Colostrum, or what it is most commonly known as ‘beestings’, is the first milk

that a cow produces after she gives birth. This is the liquid gold to a calf, as they rely on the passive absorption of 150 to 200g of colostral immunoglobulins (Ig) within the first few hours after birth to provide protection against infectious diseases early in life.

Despite its health and nutritional benefits for the calf, colostrum is a potential early source of exposure to microbial pathogens. These help to maintain overall good calf health and ultimately reduce mortality rates by assisting to eliminate bacteria and viruses to which the calf can be exposed to.

Colostrum is a concentrated source of nutrients and energy, containing elements of fats, proteins, vitamins, and lactose. All these combined gives the calf the best start to life but only when consumed in appropriate measures. If you have a calf that is struggling to suckle, it can be caused by various reasons:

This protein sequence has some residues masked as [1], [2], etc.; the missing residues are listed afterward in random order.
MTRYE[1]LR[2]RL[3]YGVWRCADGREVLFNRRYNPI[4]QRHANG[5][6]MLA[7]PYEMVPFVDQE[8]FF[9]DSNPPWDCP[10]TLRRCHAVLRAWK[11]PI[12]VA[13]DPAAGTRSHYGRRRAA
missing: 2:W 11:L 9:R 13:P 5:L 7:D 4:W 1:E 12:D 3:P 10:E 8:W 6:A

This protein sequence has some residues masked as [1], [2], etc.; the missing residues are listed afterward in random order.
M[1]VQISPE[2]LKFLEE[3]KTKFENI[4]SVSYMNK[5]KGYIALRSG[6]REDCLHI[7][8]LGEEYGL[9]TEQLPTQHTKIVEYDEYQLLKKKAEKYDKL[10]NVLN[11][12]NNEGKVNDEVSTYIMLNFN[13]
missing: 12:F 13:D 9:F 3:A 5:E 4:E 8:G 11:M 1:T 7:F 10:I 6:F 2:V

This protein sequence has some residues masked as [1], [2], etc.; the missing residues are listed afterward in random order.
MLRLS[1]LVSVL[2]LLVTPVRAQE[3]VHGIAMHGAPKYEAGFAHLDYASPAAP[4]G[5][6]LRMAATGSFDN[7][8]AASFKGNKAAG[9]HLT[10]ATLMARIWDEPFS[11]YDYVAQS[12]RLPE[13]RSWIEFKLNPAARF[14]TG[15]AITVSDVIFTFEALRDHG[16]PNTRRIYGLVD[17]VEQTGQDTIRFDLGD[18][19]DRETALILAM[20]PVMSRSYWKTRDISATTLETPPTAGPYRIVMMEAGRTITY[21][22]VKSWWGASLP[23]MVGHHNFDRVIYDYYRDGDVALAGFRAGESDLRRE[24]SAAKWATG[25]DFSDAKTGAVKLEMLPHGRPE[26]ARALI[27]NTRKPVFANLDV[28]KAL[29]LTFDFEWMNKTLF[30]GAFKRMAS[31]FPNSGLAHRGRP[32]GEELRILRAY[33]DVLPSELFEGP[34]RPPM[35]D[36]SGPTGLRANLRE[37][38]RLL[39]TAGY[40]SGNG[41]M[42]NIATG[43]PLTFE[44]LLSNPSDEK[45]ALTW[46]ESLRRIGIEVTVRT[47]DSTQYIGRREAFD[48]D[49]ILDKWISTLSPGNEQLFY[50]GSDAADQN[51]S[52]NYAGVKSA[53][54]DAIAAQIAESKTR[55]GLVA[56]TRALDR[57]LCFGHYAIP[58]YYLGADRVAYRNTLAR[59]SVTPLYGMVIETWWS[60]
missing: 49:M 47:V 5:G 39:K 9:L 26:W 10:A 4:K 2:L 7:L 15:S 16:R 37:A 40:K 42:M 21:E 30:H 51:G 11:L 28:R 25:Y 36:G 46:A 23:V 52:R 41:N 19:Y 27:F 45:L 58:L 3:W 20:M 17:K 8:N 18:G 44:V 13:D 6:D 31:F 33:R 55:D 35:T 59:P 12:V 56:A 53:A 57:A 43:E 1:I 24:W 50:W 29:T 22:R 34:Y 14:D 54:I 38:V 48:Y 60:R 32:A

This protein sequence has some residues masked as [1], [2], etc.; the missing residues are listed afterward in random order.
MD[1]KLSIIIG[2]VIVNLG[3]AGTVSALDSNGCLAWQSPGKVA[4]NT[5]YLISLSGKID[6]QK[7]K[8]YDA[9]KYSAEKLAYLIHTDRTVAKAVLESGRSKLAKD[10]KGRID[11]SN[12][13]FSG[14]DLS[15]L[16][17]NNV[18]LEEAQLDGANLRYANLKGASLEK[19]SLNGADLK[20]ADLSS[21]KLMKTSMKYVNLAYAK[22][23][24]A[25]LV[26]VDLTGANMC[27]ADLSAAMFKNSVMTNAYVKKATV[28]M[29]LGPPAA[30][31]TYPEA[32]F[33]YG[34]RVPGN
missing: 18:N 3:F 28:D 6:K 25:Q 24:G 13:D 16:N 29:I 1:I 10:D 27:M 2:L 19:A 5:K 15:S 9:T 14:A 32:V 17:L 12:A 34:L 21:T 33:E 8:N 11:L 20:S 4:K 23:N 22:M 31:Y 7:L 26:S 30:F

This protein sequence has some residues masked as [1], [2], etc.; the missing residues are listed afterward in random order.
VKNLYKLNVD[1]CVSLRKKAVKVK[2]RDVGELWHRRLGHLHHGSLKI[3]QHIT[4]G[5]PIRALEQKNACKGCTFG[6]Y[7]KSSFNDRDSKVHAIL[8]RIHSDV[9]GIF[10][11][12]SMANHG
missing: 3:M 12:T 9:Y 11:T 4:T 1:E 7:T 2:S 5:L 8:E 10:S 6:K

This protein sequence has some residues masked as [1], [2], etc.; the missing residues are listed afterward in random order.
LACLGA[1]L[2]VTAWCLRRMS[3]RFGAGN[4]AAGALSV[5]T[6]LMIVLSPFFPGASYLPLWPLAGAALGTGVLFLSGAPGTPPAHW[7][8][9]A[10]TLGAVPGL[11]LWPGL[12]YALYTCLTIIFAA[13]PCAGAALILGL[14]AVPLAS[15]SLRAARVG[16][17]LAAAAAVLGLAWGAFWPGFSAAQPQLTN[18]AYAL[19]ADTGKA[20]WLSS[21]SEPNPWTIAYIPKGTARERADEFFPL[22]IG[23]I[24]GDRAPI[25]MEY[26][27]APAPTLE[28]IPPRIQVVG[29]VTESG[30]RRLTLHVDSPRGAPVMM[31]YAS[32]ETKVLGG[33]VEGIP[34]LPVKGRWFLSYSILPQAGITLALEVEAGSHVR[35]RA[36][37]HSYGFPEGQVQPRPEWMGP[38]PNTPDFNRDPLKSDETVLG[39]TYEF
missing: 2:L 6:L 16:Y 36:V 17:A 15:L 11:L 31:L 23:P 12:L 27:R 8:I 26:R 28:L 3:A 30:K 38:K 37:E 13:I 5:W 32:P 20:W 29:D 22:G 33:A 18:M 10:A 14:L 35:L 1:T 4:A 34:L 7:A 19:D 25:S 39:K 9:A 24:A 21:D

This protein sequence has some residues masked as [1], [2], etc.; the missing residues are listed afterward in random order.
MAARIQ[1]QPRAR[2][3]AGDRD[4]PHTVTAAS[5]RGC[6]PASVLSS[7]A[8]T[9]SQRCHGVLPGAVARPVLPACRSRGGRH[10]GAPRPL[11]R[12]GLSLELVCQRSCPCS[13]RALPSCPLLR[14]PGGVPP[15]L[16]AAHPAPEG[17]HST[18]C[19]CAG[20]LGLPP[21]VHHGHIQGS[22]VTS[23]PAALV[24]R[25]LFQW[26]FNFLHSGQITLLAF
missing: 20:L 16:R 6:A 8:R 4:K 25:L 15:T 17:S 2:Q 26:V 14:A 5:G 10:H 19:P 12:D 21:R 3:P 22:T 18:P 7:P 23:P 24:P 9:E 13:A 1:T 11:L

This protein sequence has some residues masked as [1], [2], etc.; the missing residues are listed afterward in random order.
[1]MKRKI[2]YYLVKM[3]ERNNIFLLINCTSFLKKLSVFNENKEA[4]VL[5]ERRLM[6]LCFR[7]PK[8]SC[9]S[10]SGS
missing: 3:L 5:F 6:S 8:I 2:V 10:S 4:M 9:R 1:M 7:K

• They may be too weak
  • They might be abandoned by the cow
  • The calf may have had a difficult birth
  • The cow may not have sufficient levels of colostrum available.

In these instances, you need to introduce either previously stored colostrum that was frozen or refrigerated which can be bottle fed or stomach tubed. Or you can use an alternative supplement such as Auctus’ Calf Guardian feed paste or Calf Superstart colostrum mix. Both contain chelated trace elements, minerals, vitamins, and prebiotics, enhancing the immune system for efficient absorption of the micronutrients.

Storing Colostrum

If storing colostrum, refrigerate or freeze it as quickly as possible to prevent bacterial proliferation. If refrigerating, ensure to feed it within two days of harvesting. Freezing colostrum can be kept healthy for much longer periods and used then when needed.

For further advice on any of the above, please contact a member of the Moocall team to speak to some of our breeding specialists on +353 1 96 96 038 or email